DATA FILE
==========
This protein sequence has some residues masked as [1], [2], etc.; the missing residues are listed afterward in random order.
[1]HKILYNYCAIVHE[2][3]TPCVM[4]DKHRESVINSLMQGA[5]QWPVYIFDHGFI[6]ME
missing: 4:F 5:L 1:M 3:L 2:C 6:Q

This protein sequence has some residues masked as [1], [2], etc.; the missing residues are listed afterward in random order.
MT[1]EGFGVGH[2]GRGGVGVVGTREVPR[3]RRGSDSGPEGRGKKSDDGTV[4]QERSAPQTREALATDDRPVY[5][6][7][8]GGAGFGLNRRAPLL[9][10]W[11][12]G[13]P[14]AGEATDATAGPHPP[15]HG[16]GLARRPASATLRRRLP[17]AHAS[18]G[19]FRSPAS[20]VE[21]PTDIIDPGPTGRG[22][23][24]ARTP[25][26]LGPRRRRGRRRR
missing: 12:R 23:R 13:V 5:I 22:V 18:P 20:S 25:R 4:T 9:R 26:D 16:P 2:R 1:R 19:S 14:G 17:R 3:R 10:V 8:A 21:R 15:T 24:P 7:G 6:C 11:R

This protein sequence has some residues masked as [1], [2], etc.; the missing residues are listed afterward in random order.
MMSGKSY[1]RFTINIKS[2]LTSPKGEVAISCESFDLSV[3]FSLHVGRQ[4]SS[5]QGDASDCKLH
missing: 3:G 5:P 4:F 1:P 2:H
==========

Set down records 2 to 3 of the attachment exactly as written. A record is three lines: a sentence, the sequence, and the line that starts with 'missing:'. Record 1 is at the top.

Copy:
This protein sequence has some residues masked as [1], [2], etc.; the missing residues are listed afterward in random order.
MT[1]EGFGVGH[2]GRGGVGVVGTREVPR[3]RRGSDSGPEGRGKKSDDGTV[4]QERSAPQTREALATDDRPVY[5][6][7][8]GGAGFGLNRRAPLL[9][10]W[11][12]G[13]P[14]AGEATDATAGPHPP[15]HG[16]GLARRPASATLRRRLP[17]AHAS[18]G[19]FRSPAS[20]VE[21]PTDIIDPGPTGRG[22][23][24]ARTP[25][26]LGPRRRRGRRRR
missing: 12:R 23:R 13:V 5:I 22:V 18:P 20:S 25:R 4:T 9:R 26:D 16:P 2:R 1:R 19:S 14:G 17:R 3:R 10:V 8:A 21:R 15:T 24:P 7:G 6:C 11:R

This protein sequence has some residues masked as [1], [2], etc.; the missing residues are listed afterward in random order.
MMSGKSY[1]RFTINIKS[2]LTSPKGEVAISCESFDLSV[3]FSLHVGRQ[4]SS[5]QGDASDCKLH
missing: 3:G 5:P 4:F 1:P 2:H